Causing an average snowstorm to morph into one with hurricane-force winds. The storm could blanket the East Coast in snow from Florida to Maine.
Posted: 03 Jan 2018 01:33 PM PST
If you're wondering whether that term was only created to make you pay attention to the weather, you're not alone.
But "bomb cyclone" is a real meteorological term — as are the "explosive bombogenesis" and "polar vortex" coming along with this storm. Those names can make the phenomena sound more intense than the normal (though still potentially dangerous) winter events they describe. But the cold that comes with the polar vortex is no joke.
The term bomb cyclone dates back to a 1980 paper by Frederick Sanders and John Gyakum, which described the phenomenon as a "bomb." That sounds dramatic, but it actually refers to an extratropical surface cyclone: a storm occurring outside of tropics, usually between 30 and 60 degrees latitude if it happens in the Northern Hemisphere, whose central pressure falls at least 24 millibars over a 24-hour period.
Central pressure is the measure of how much the atmosphere in the middle of a storm weighs, and it's one of the key indicators of any cyclone's intensity. The lower the air pressure in the middle of the storm, the more intense that cyclone is. Normal air pressure is about 1010 millibars; when central pressure is lower than that, things become more turbulent, with more air movement and wind kicking up.
This particular storm looks like it's going to be intense, potentially dropping 45 millibars in 24 hours.
That could put it on an intensity level close to that of Hurricane Sandy.
When a storm undergoes a rapid pressure drop, that's known as "explosive bombogenesis." It happens on average between 40 and 50 times in the Northern Hemisphere each year, according to meteorologist Ryan Maue.
A storm that becomes this intense in such a quick period of time is worth paying attention to. The flooding and wind gusts that will come with the current weather system will be enough to down power lines. That's especially bad when it's really cold out — and if you've stepped outside on the East Coast lately, enough said.
The intense cold is likely to become worse in the aftermath of the storm, due to an expanded polar vortex.
The term polar vortex, which most of us didn't hear much about until 2014, describes the swirling low pressure masses of cold air that always surround Earth's poles, according to the National Weather Service.
Sometimes, that mass of air expands and gets pushed south, carried along with the jet stream, a stream of wind that extends around the hemisphere and divides the air masses in the polar region from those further south.
The air circulation coming with this imminent storm could help pull the jet stream and even more arctic air south, bringing temperatures to parts of the US that are simply too cold for people to safely be outside.
NOW WATCH: How El Niño and La Niña affect weather
Posted: 03 Jan 2018 01:19 PM PST
The new year is upon us, which means new technology is coming down the pike.
Last year saw the launch of a nearly bezel-less iPhone, fantastic new games like "PlayerUnknown’s Battlegrounds," a stunning (and not exploding!) Galaxy Note 8, and the ultra-loud Google Home Max — but the tech world isn't slowing down in 2018.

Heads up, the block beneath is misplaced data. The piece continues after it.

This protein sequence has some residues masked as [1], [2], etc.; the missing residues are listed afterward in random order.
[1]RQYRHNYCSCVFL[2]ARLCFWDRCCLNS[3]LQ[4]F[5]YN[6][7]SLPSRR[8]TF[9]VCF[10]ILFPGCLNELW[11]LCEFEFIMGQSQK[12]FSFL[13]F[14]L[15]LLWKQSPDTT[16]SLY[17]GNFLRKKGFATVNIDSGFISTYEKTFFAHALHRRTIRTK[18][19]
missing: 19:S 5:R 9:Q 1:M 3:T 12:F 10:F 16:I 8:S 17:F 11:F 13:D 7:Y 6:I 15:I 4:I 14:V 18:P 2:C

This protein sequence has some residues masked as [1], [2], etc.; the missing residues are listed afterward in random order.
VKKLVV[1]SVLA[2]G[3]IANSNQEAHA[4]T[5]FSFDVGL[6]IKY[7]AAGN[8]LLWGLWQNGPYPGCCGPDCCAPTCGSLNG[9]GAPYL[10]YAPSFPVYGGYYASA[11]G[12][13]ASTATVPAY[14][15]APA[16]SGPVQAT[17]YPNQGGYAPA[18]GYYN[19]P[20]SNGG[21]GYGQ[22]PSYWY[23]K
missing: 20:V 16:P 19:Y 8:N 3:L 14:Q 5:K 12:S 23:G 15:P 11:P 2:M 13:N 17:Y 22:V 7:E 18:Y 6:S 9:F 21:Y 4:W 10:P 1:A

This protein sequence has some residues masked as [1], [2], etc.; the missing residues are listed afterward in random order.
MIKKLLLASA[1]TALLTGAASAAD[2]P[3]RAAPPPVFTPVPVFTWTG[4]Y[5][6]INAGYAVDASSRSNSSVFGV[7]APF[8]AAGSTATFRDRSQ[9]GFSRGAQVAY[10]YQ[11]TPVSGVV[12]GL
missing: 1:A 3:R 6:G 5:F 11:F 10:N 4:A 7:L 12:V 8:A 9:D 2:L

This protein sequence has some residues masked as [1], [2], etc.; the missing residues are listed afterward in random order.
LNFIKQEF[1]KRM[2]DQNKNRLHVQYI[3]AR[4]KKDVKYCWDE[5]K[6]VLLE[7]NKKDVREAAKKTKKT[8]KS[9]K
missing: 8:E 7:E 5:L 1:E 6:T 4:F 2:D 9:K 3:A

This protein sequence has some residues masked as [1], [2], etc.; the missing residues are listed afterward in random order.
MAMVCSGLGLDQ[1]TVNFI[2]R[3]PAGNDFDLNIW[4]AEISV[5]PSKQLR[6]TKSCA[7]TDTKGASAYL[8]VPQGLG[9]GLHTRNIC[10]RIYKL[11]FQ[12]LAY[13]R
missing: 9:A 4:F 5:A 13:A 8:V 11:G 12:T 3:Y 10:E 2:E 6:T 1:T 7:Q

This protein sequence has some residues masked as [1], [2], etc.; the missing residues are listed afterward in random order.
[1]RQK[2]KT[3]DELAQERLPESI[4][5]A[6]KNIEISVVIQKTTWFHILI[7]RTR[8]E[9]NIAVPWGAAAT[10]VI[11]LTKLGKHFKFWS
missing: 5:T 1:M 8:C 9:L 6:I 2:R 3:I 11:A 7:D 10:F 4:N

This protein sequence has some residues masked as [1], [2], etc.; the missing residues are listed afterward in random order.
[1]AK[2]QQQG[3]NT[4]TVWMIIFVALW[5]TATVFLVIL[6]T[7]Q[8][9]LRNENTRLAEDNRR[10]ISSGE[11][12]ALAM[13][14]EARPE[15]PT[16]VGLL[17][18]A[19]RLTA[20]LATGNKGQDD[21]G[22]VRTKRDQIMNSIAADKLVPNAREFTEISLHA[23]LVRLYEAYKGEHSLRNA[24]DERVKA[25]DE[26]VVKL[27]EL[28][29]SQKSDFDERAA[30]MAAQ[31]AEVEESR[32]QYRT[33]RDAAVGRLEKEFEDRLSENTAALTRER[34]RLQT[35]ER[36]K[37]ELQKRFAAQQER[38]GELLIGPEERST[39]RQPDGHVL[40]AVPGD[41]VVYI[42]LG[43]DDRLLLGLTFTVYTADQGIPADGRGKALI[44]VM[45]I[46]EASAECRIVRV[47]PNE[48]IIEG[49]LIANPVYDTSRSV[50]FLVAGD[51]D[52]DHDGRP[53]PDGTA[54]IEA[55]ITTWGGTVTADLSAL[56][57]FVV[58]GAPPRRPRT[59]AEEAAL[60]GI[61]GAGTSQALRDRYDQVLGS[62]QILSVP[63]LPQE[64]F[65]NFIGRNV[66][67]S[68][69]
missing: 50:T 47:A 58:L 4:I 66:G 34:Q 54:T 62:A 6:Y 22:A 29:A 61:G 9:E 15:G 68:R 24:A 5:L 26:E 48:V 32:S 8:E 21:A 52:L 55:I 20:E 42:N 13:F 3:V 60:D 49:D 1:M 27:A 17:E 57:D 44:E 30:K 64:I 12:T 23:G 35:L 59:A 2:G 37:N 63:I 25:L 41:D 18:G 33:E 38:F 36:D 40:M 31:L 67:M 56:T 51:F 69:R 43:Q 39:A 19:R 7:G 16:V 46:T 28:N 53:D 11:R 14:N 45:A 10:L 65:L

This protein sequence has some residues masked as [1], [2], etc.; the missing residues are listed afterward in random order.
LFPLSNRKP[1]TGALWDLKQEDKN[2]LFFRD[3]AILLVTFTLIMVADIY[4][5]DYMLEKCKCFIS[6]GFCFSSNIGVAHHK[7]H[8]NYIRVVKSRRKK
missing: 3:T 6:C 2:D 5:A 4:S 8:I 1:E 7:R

In order to prepare for the exciting year to come, members of Business Insider's tech team weighed in on what they're most looking forward to in 2018.
From new VR headsets to flagship phones, here's the tech we're most excited about:
SEE ALSO: The 17 biggest tech scandals of 2017
Oculus Go / Oculus Santa Cruz
Steven Tweedie, deputy editor:
"Oculus Go is Facebook's upcoming standalone headset, which will be its first to not require a gaming PC or Samsung smartphone — everything you need is contained in the headset itself. The relatively low price point and enclosed design should make casual VR use more of a thing, and should get more people trying out the medium, which is exactly what the VR ecosystem needs right now.
"The tracking will still be limited compared to the Oculus Rift when it comes to the level of tracking, but it comes with a motion controller and Oculus' library of games, which immediately gives it an advantage over other entry-level headsets, like Google's Cardboard or Samsung's Gear VR.
"Facebook's Santa Cruz headset will be the high-end alternative to Oculus Go, in that it won't require a PC or smartphone, but it will have a more robust tracking solution, allowing for people to lean down and around in addition to rotating their head. It will also feature hand controllers similar to Oculus' Touch controllers for the Rift. Oculus says Santa Cruz will be given out to developers in 'early 2018,' but there's no firm launch date for the consumer edition."
Samsung's Galaxy Note 9
Jim Edwards, editor-in-chief of Business Insider UK:
"I was a Note 5 user, and I considered it the most fun phone I've ever had. The stylus and the drawing app are much, much more powerful than you think they're going to be. The ivory-gold edition was also the most beautiful phone I ever used ... until I dropped it and put a big crack in the glass back.